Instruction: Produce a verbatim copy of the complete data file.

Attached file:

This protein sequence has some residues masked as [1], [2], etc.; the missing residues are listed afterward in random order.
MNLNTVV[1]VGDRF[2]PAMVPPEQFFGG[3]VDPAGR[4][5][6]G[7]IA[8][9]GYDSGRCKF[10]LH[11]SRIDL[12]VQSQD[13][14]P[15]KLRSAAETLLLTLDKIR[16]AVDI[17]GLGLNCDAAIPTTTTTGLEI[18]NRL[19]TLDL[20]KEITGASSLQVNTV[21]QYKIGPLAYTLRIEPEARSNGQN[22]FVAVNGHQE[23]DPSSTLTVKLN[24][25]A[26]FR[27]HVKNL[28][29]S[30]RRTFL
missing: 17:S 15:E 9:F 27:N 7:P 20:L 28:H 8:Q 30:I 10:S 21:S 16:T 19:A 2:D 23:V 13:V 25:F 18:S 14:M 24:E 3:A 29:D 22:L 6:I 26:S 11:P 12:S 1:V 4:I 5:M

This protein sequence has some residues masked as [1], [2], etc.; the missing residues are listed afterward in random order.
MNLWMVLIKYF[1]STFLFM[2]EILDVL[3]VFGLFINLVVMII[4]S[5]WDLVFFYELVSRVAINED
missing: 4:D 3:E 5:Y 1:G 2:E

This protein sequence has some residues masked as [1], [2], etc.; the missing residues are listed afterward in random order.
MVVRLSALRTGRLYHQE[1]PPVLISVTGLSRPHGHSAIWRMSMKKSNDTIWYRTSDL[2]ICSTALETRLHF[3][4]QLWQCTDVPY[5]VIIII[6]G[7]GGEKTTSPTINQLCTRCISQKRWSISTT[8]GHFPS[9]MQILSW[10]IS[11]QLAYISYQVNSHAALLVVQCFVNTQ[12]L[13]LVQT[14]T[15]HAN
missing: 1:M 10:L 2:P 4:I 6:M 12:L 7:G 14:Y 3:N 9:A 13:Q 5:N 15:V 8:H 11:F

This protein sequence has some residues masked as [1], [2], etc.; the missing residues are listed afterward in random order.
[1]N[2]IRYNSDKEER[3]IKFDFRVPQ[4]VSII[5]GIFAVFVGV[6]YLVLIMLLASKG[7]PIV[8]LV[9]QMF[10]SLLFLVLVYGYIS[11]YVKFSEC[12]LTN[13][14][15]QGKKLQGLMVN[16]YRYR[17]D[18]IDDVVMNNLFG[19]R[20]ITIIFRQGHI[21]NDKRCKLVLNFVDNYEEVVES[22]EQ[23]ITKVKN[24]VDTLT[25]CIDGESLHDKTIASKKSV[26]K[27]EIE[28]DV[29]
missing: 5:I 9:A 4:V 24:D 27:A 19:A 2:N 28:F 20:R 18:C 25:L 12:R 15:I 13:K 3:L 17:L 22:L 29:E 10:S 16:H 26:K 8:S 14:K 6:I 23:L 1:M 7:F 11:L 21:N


This protein sequence has some residues masked as [1], [2], etc.; the missing residues are listed afterward in random order.
MNLNTVV[1]VGDRF[2]PAMVPPEQFFGG[3]VDPAGR[4][5][6]G[7]IA[8][9]GYDSGRCKF[10]LH[11]SRIDL[12]VQSQD[13][14]P[15]KLRSAAETLLLTLDKIR[16]AVDI[17]GLGLNCDAAIPTTTTTGLEI[18]NRL[19]TLDL[20]KEITGASSLQVNTV[21]QYKIGPLAYTLRIEPEARSNGQN[22]FVAVNGHQE[23]DPSSTLTVKLN[24][25]A[26]FR[27]HVKNL[28][29]S[30]RRTFL
missing: 17:S 15:E 9:F 27:N 7:P 20:L 28:H 8:Q 30:I 10:S 21:S 16:T 19:A 2:D 23:V 13:V 25:F 18:S 14:M 24:E 3:A 29:D 22:L 6:I 26:S 11:P 12:S 1:V 4:I 5:M

This protein sequence has some residues masked as [1], [2], etc.; the missing residues are listed afterward in random order.
MNLWMVLIKYF[1]STFLFM[2]EILDVL[3]VFGLFINLVVMII[4]S[5]WDLVFFYELVSRVAINED
missing: 4:D 3:E 5:Y 1:G 2:E

This protein sequence has some residues masked as [1], [2], etc.; the missing residues are listed afterward in random order.
MVVRLSALRTGRLYHQE[1]PPVLISVTGLSRPHGHSAIWRMSMKKSNDTIWYRTSDL[2]ICSTALETRLHF[3][4]QLWQCTDVPY[5]VIIII[6]G[7]GGEKTTSPTINQLCTRCISQKRWSISTT[8]GHFPS[9]MQILSW[10]IS[11]QLAYISYQVNSHAALLVVQCFVNTQ[12]L[13]LVQT[14]T[15]HAN
missing: 1:M 10:L 2:P 4:I 6:M 12:L 7:G 14:Y 3:N 9:A 13:Q 5:N 15:V 8:H 11:F

This protein sequence has some residues masked as [1], [2], etc.; the missing residues are listed afterward in random order.
[1]N[2]IRYNSDKEER[3]IKFDFRVPQ[4]VSII[5]GIFAVFVGV[6]YLVLIMLLASKG[7]PIV[8]LV[9]QMF[10]SLLFLVLVYGYIS[11]YVKFSEC[12]LTN[13][14][15]QGKKLQGLMVN[16]YRYR[17]D[18]IDDVVMNNLFG[19]R[20]ITIIFRQGHI[21]NDKRCKLVLNFVDNYEEVVES[22]EQ[23]ITKVKN[24]VDTLT[25]CIDGESLHDKTIASKKSV[26]K[27]EIE[28]DV[29]
missing: 5:I 9:A 4:V 24:D 27:A 19:A 2:N 28:F 20:R 18:C 25:L 12:R 15:I 13:K 3:L 17:L 22:L 29:E 10:S 16:H 26:K 8:S 14:K 6:I 23:L 1:M 7:F 11:L 21:N